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Notes About Sources

ENRIQUE'S JOURNEY: This is part one in a six-part series chronicling the journey of Enrique, who traveled alone from Honduras as a teenager in search of his mother.

September 29, 2002|Sonia Nazario

Sonia Nazario, the writer, found Enrique in Nuevo Laredo, Mexico, in May 2000. She and Don Bartletti, the photographer, spent two weeks with him there and rejoined him at the end of his journey in North Carolina. Then, based on Nazario's extensive interviews with him in Mexico and during three visits to North Carolina, she and Bartletti retraced each step Enrique had taken, beginning at his home in Honduras.

Between May and September 2000, Nazario and Bartletti spent three months working their way north through Mexico just as Enrique had, riding the tops of seven freight trains and interviewing and photographing people Enrique had encountered, along with dozens of other children and adults making the same journey. Nazario and Bartletti walked around immigration checkpoints and hitchhiked with truckers, exactly as Enrique had. To retrace Enrique's steps, they traversed 13 of Mexico's 31 states.

Nazario conducted interviews in the United States, Honduras, Mexico and Guatemala with immigrant rights advocates, shelter workers, academics, medical workers, government officials, police officers and priests and nuns who minister to immigrants. At four INS detention centers in California and Texas and in two shelters for child migrants in Tijuana and Mexicali, Mexico, she interviewed youngsters who had made their way north on top of freight trains. She also consulted academic studies and books about immigration.

The Los Angeles Times has a strong preference for naming the subjects of its articles in full. It has done so with two members of Enrique's family, his girlfriend and a friend. But The Times has decided to identify Enrique, his mother, father and two sisters by publishing only their first names and to withhold the maternal or paternal name, or both, of six relatives as well as some details of Enrique's employment. A database review by Times researcher Nona Yates showed that publishing their full names would make Enrique readily identifiable to authorities. In 1998, the Raleigh, N.C., News and Observer profiled an illegal immigrant whom it fully identified by name and workplace. Authorities arrested the subject of the profile, four co-workers and a customer for being undocumented immigrants. The Times' decision in this instance is intended to allow Enrique and his family to live their lives as they would have had they not provided information for this story.

Scenes from Enrique's life in Honduras with his mother and sister, including his mother's departure: written from interviews with Enrique; his mother, Lourdes; his aunts Mirian Liliana Aguilera and Rosa Amalia; his maternal grandmother, Agueda Amalia Valladares; and his mother's cousin Maria Edelmira Sanchez Mejia. Quotation in which Enrique asks his mother to look at things: from Lourdes and Maria Edelmira.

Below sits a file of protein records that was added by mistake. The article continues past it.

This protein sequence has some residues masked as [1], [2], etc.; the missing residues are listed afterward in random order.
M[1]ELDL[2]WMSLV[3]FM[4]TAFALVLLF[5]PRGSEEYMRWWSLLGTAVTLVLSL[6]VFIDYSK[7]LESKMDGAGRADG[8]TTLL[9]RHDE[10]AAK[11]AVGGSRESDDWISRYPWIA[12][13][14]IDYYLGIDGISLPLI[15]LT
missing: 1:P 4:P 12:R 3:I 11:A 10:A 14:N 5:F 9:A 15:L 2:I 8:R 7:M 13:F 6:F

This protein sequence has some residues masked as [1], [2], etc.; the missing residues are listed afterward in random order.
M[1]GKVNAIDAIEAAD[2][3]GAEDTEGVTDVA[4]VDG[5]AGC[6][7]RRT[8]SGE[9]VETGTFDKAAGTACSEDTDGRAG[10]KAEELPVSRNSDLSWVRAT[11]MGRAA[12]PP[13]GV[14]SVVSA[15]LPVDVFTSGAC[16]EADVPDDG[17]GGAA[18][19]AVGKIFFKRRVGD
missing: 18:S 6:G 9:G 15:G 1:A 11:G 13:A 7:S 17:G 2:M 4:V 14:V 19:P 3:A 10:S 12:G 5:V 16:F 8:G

Lourdes' departing words to Enrique: from Lourdes and Enrique.

Enrique's reaction to his mother's departure: from his paternal grandmother, Maria Marcos. The boy's remarks asking about his mother come from Marcos.

Estimate that at least 48,000 children enter the United States from Central America and Mexico each year, illegally and without either parent: This total, for 2001, is reached by adding the following numbers, which are the latest available. The U.S. Immigration and Naturalization Service says it detained 2,401 Central American children. The INS has no figure for Mexican children, but Mexico's Ministry of Foreign Affairs says the INS detained 12,019 of them. Scholars, including Robert Bach, former INS executive associate commissioner for policy, planning and programs, estimate that about 33,600 children are not caught.

For 2000, the total was 59,000.

Reasons children travel to the United States and information that many come in search of their mothers: from Roy de la Cerda Jr., the lead counselor at International Educational Services Inc., an INS-contracted detention shelter for unaccompanied minors in Los Fresnos, Texas. His information is corroborated by Aldo Pumariega, principal at the Bellagio Road Newcomer School; Bradley Pilon, a psychologist who counsels immigrant students in the Los Angeles Unified School District; and Rafael Martinez, director of Casa YMCA, an immigrant shelter in Piedras Negras, Mexico.

Children bringing photos of themselves in mothers' arms: from Ralph Morales, pastor of the End of the Road ministry in Harlingen, Texas.

Estimate that half of Central American children ride trains without smugglers: from Haydee Sanchez, executive director of Youth Empowerment Services, a nonprofit Los Angeles group that helps immigrants; Olga Cantarero, a coordinator for the nonprofit Casa de Proyecto Libertad in Harlingen, Texas, which provides legal help to INS child detainees; and De la Cerda.

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